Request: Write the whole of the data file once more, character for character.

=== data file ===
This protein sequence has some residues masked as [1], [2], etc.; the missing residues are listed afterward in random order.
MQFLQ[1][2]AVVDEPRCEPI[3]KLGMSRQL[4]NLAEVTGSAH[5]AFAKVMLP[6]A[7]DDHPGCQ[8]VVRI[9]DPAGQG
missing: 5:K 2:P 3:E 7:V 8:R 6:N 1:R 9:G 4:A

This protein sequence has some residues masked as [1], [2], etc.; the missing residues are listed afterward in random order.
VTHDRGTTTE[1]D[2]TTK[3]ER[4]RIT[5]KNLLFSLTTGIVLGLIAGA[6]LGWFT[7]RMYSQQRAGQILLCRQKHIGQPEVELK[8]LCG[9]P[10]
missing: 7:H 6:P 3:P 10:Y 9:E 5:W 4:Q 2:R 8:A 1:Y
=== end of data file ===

This protein sequence has some residues masked as [1], [2], etc.; the missing residues are listed afterward in random order.
MQFLQ[1][2]AVVDEPRCEPI[3]KLGMSRQL[4]NLAEVTGSAH[5]AFAKVMLP[6]A[7]DDHPGCQ[8]VVRI[9]DPAGQG
missing: 5:K 2:P 3:E 7:V 8:R 6:N 1:R 9:G 4:A

This protein sequence has some residues masked as [1], [2], etc.; the missing residues are listed afterward in random order.
VTHDRGTTTE[1]D[2]TTK[3]ER[4]RIT[5]KNLLFSLTTGIVLGLIAGA[6]LGWFT[7]RMYSQQRAGQILLCRQKHIGQPEVELK[8]LCG[9]P[10]
missing: 7:H 6:P 3:P 10:Y 9:E 5:W 4:Q 2:R 8:A 1:Y